MRS. BILLINGTON. The celebrated composer, Haydn, when in England, was frequently in her society. meeting her one day at Sir Joshua Reynolds', who had painted her as Saint Cecilia, listening to the angels, according to the common idea, Mrs. Billington shewed him the picture. It is like,' said Haydn, but I see a strange mistake. Where?' said Reynolds, alive to the merits of his performance. You have," replied Haydn, with graceful compliments, painted her listening to the angels; you ought to have painted the angels listening to her.'

There is a charming little flow'r,

A charming fow'r it is;
The brightest gem in Flora's bow'r,

And sweet as Beauty's kiss.
There is no fragrance in its sigh,

To tempt the busy bee;
It does not please the butterfly,

But it is dear to me.
I love to see the little thing,

When morning paints the skies,
Before the lark is on the wing,

Open its sparkling eyes.
Then bright and fresh with shining dew,

It glitters to the ray,
With triple spots of various hue,

So fancifully gay.
This is the flow'r that I will wear,

That girls may cease to tease ;
Its name is music to my ear.-

What is it called ?- Heart's Ease.


THE MUSAEID. absolutely dressed herself in her brother's clothes | man--a lině practical allegory of a modern husband;

last night, and walked to Manchester and bought it the other a beautiful set of pearls, much handsomer

somewhere for 2s, 6d. ; we set to and read it. Mr. than those Mary Beltop had at the last AssemblyNo. IX.-THURSDAY, MAY 29, 1822.

Gracegrove dined with us--Mr. G- thinks him- | I'll wear 'em next Thursday on purpose to mortify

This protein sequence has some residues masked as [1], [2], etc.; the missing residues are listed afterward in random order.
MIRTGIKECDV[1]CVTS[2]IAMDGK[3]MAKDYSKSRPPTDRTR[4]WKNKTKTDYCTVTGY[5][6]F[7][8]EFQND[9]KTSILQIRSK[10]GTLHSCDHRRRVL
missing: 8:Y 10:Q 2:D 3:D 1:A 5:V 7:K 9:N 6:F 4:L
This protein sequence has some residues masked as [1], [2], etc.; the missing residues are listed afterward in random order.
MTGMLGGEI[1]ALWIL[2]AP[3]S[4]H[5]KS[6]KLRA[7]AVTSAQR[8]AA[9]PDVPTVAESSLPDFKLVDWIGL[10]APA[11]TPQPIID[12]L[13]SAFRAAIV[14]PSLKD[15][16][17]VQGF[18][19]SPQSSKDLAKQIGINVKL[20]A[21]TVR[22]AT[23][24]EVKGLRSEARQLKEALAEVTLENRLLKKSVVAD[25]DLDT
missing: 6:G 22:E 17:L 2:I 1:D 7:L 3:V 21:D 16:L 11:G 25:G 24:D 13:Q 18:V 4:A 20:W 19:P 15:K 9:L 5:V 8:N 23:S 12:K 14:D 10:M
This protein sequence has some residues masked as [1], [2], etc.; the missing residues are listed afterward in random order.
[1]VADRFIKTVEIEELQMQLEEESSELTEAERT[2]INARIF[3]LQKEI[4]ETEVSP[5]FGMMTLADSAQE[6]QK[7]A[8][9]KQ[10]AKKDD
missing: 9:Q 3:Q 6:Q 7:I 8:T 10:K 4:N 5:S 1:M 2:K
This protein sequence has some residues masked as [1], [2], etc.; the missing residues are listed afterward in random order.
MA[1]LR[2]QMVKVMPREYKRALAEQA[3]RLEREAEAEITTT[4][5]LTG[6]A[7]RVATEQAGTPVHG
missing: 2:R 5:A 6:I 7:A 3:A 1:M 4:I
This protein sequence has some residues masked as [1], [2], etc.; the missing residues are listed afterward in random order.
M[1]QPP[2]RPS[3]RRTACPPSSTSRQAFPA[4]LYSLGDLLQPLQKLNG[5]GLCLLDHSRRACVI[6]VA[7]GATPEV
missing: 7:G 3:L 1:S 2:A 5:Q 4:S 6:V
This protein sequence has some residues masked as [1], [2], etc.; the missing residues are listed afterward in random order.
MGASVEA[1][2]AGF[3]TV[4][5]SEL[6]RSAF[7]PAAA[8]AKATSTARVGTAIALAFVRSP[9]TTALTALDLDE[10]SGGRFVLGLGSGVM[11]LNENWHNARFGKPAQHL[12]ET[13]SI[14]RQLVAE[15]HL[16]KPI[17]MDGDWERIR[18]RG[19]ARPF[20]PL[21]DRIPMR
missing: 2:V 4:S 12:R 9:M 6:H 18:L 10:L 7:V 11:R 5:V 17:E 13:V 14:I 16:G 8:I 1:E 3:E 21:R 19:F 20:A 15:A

self uncommonly clever; wanted to talk with me her. Mr. Tacit called, told him it was my birthNulla venenato littera mista joco est. OVID. about poetry-advised me to read Chaucer; thinks day, asked him to write me some verses; the man

there are no good novels now-a-days-almost all of sighed and looked melancholy; I suppose he was I cannot suspect it in the man whom I esteem, that there is the least spur from spleen or malevolence of intent in them licentious and impure; Clarissa Harlowe' is his thinking of ........ presently he picked up my these sallies;-I believe and know them to be truly honest favourite, and he recommended me to read Tom | tinsel bridegroom, avd asked if it were my weddingand sportive :--but consider, my dear lad, that tools cannot Jones,' I had read them both, and was ashamed today also; I told him, yes'-he said I was very redistinguish this, and that knaves will not.

acknowledge it. Went to the Theatre this evening; gardless of my happy choice; I wanted to know TRISTRAM SHANDY.

Clara Fisher's benefit-never saw her before-as- whether a woman should be fond enough of her hus

tonished and pleased with the little prodigy; a full band to eat him. My old aunt Catherine dined with We called the other morning on our friend

I house--bate full houses--no room for the gentlemen us, and brought me "Thomas á Kempis' for a gift. Miss — ; we were ushered into the breakfast room,

to go about. Mr. Gracegrove bothering me all night she had fitted it out with a most elaborate though and, until the lady appeared, entertained ourselves

about the beauties of Sheridan's Comedies--50 very well meant inscription, To my dear God-daughter with a sorvey of the various elegantiæ which ornamented

delicate and cbaste; asked him what he thought of and Niece this book, to shew her the way wherein her work table. Among others, a neatly bound MS.

the screen-scene-heard him afterwards praising her feet should find a path, and to mark out the imitabook attracted dur attention, and without any con

• The Marriage of Figaro' and ·X Y Z to my tion wherewith she ought to be an imitator, is given sideration of what it might contain, we ventared to

Papa. We never look well at the Theatre owing to op the twenty-third celebration of that day when she open it. Our own name immediately caught our eye,

that horrid Gas; forgot my glass and was obliged to was boro into the world, by me, who am her sponsoand a curiosity to discover in what manner we were see without it.

rial mother into the Church, and her affectionate connected with a lady's private devotions, induced

SATURDAY, JANUARY 26.-Finished the first aunt in the flesh. It was accompanied with a store as lo acquaint ourselves with the contents of the

volume of the Pirate ;' wish I had read them all of good precepts, which I hope not wilfully to book. Before we were interrupted, we had time to